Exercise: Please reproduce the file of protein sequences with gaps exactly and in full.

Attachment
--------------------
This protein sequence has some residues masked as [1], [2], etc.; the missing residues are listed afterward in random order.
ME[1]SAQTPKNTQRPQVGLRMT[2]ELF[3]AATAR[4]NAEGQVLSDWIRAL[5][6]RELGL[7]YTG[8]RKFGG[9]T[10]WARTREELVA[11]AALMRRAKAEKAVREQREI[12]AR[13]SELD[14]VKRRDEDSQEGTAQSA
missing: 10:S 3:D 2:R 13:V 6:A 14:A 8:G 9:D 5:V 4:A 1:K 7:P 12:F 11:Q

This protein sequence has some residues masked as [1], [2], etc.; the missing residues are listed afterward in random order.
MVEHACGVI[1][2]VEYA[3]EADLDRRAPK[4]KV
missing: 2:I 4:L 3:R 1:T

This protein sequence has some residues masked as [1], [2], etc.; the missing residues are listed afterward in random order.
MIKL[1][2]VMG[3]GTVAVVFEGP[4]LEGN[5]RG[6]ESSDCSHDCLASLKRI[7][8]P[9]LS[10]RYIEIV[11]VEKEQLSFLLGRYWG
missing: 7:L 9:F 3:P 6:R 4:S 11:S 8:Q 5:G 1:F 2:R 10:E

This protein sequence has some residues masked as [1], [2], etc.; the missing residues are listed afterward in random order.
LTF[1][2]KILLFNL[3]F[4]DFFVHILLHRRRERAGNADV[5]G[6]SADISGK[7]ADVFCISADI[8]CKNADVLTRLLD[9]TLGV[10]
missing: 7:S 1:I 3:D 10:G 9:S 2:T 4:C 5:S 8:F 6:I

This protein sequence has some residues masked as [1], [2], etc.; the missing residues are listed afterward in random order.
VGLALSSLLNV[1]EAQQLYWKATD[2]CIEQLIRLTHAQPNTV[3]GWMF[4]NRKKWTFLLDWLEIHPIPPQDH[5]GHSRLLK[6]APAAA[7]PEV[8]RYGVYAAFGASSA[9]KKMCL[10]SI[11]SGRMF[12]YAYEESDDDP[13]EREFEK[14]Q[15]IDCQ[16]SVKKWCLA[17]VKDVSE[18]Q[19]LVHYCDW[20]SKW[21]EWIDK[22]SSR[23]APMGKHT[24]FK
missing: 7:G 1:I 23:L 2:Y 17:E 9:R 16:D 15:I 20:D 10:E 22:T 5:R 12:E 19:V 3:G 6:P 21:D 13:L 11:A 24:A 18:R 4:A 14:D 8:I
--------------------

This protein sequence has some residues masked as [1], [2], etc.; the missing residues are listed afterward in random order.
ME[1]SAQTPKNTQRPQVGLRMT[2]ELF[3]AATAR[4]NAEGQVLSDWIRAL[5][6]RELGL[7]YTG[8]RKFGG[9]T[10]WARTREELVA[11]AALMRRAKAEKAVREQREI[12]AR[13]SELD[14]VKRRDEDSQEGTAQSA
missing: 10:S 3:D 2:R 13:V 6:A 14:A 8:G 9:D 5:V 4:A 1:K 7:P 12:F 11:Q

This protein sequence has some residues masked as [1], [2], etc.; the missing residues are listed afterward in random order.
MVEHACGVI[1][2]VEYA[3]EADLDRRAPK[4]KV
missing: 2:I 4:L 3:R 1:T

This protein sequence has some residues masked as [1], [2], etc.; the missing residues are listed afterward in random order.
MIKL[1][2]VMG[3]GTVAVVFEGP[4]LEGN[5]RG[6]ESSDCSHDCLASLKRI[7][8]P[9]LS[10]RYIEIV[11]VEKEQLSFLLGRYWG
missing: 7:L 9:F 3:P 6:R 4:S 11:S 8:Q 5:G 1:F 2:R 10:E

This protein sequence has some residues masked as [1], [2], etc.; the missing residues are listed afterward in random order.
LTF[1][2]KILLFNL[3]F[4]DFFVHILLHRRRERAGNADV[5]G[6]SADISGK[7]ADVFCISADI[8]CKNADVLTRLLD[9]TLGV[10]
missing: 7:S 1:I 3:D 10:G 9:S 2:T 4:C 5:S 8:F 6:I

This protein sequence has some residues masked as [1], [2], etc.; the missing residues are listed afterward in random order.
VGLALSSLLNV[1]EAQQLYWKATD[2]CIEQLIRLTHAQPNTV[3]GWMF[4]NRKKWTFLLDWLEIHPIPPQDH[5]GHSRLLK[6]APAAA[7]PEV[8]RYGVYAAFGASSA[9]KKMCL[10]SI[11]SGRMF[12]YAYEESDDDP[13]EREFEK[14]Q[15]IDCQ[16]SVKKWCLA[17]VKDVSE[18]Q[19]LVHYCDW[20]SKW[21]EWIDK[22]SSR[23]APMGKHT[24]FK
missing: 7:G 1:I 23:L 2:Y 17:E 9:R 16:D 15:I 20:D 10:E 22:T 5:R 12:E 19:V 3:G 6:P 21:D 13:L 11:A 24:A 18:R 4:A 14:D 8:I